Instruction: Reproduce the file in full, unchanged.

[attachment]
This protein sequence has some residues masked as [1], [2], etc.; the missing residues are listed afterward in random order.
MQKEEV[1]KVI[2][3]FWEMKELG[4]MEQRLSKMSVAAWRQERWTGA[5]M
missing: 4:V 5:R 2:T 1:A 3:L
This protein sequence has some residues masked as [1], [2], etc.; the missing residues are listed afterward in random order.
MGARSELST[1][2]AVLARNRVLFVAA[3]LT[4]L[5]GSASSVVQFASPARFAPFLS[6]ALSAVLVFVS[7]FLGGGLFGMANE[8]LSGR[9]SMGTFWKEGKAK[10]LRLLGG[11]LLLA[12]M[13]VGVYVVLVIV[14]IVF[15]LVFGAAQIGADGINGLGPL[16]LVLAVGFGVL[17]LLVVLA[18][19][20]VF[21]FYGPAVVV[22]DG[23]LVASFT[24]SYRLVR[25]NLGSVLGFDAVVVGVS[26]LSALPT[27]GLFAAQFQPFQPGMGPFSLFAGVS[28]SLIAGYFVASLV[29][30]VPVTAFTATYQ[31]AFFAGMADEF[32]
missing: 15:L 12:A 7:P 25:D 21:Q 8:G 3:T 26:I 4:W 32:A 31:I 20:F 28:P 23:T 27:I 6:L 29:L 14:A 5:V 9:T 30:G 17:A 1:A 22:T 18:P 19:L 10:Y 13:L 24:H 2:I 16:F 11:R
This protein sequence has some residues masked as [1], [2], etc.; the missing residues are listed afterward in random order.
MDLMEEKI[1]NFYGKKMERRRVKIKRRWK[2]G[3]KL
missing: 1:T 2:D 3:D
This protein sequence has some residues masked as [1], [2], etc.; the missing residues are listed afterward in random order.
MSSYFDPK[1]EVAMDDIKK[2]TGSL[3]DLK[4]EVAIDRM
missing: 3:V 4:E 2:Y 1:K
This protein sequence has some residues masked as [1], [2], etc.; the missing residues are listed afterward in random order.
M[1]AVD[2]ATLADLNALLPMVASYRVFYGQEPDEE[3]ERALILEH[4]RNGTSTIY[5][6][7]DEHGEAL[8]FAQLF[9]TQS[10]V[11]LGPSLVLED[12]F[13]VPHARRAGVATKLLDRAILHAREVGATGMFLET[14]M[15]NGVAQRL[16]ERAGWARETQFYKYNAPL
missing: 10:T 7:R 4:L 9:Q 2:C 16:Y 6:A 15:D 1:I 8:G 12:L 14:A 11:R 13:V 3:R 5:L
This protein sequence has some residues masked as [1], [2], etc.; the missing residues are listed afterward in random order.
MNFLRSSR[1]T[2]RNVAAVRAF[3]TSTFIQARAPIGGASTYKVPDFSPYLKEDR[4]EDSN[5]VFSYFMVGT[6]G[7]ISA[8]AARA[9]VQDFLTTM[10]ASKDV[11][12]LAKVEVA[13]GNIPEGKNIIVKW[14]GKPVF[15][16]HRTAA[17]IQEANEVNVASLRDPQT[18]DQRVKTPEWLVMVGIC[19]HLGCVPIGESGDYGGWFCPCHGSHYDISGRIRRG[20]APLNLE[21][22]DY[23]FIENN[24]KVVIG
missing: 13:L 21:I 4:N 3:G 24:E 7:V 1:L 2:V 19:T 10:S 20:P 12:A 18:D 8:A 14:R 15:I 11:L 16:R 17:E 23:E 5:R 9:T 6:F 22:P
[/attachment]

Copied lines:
This protein sequence has some residues masked as [1], [2], etc.; the missing residues are listed afterward in random order.
MQKEEV[1]KVI[2][3]FWEMKELG[4]MEQRLSKMSVAAWRQERWTGA[5]M
missing: 4:V 5:R 2:T 1:A 3:L
This protein sequence has some residues masked as [1], [2], etc.; the missing residues are listed afterward in random order.
MGARSELST[1][2]AVLARNRVLFVAA[3]LT[4]L[5]GSASSVVQFASPARFAPFLS[6]ALSAVLVFVS[7]FLGGGLFGMANE[8]LSGR[9]SMGTFWKEGKAK[10]LRLLGG[11]LLLA[12]M[13]VGVYVVLVIV[14]IVF[15]LVFGAAQIGADGINGLGPL[16]LVLAVGFGVL[17]LLVVLA[18][19][20]VF[21]FYGPAVVV[22]DG[23]LVASFT[24]SYRLVR[25]NLGSVLGFDAVVVGVS[26]LSALPT[27]GLFAAQFQPFQPGMGPFSLFAGVS[28]SLIAGYFVASLV[29][30]VPVTAFTATYQ[31]AFFAGMADEF[32]
missing: 15:L 12:A 7:P 25:D 21:Q 8:G 3:T 26:I 4:W 32:A 31:I 20:F 28:P 23:T 27:I 6:L 29:L 14:A 5:V 9:T 30:G 17:A 1:A 22:T 18:P 19:L 10:Y 13:L 24:H 2:I 16:F 11:R
This protein sequence has some residues masked as [1], [2], etc.; the missing residues are listed afterward in random order.
MDLMEEKI[1]NFYGKKMERRRVKIKRRWK[2]G[3]KL
missing: 1:T 2:D 3:D
This protein sequence has some residues masked as [1], [2], etc.; the missing residues are listed afterward in random order.
MSSYFDPK[1]EVAMDDIKK[2]TGSL[3]DLK[4]EVAIDRM
missing: 3:V 4:E 2:Y 1:K
This protein sequence has some residues masked as [1], [2], etc.; the missing residues are listed afterward in random order.
M[1]AVD[2]ATLADLNALLPMVASYRVFYGQEPDEE[3]ERALILEH[4]RNGTSTIY[5][6][7]DEHGEAL[8]FAQLF[9]TQS[10]V[11]LGPSLVLED[12]F[13]VPHARRAGVATKLLDRAILHAREVGATGMFLET[14]M[15]NGVAQRL[16]ERAGWARETQFYKYNAPL
missing: 10:T 7:R 4:L 9:Q 2:C 16:Y 6:A 15:D 1:I 8:G 12:L 14:A 11:R 13:V 3:R 5:L
This protein sequence has some residues masked as [1], [2], etc.; the missing residues are listed afterward in random order.
MNFLRSSR[1]T[2]RNVAAVRAF[3]TSTFIQARAPIGGASTYKVPDFSPYLKEDR[4]EDSN[5]VFSYFMVGT[6]G[7]ISA[8]AARA[9]VQDFLTTM[10]ASKDV[11][12]LAKVEVA[13]GNIPEGKNIIVKW[14]GKPVF[15][16]HRTAA[17]IQEANEVNVASLRDPQT[18]DQRVKTPEWLVMVGIC[19]HLGCVPIGESGDYGGWFCPCHGSHYDISGRIRRG[20]APLNLE[21][22]DY[23]FIENN[24]KVVIG
missing: 13:L 21:I 4:N 3:G 24:E 7:V 1:L 2:V 19:T 10:S 20:P 12:A 18:D 8:A 14:R 15:I 11:L 16:R 17:E 23:E 5:R 9:T 6:F 22:P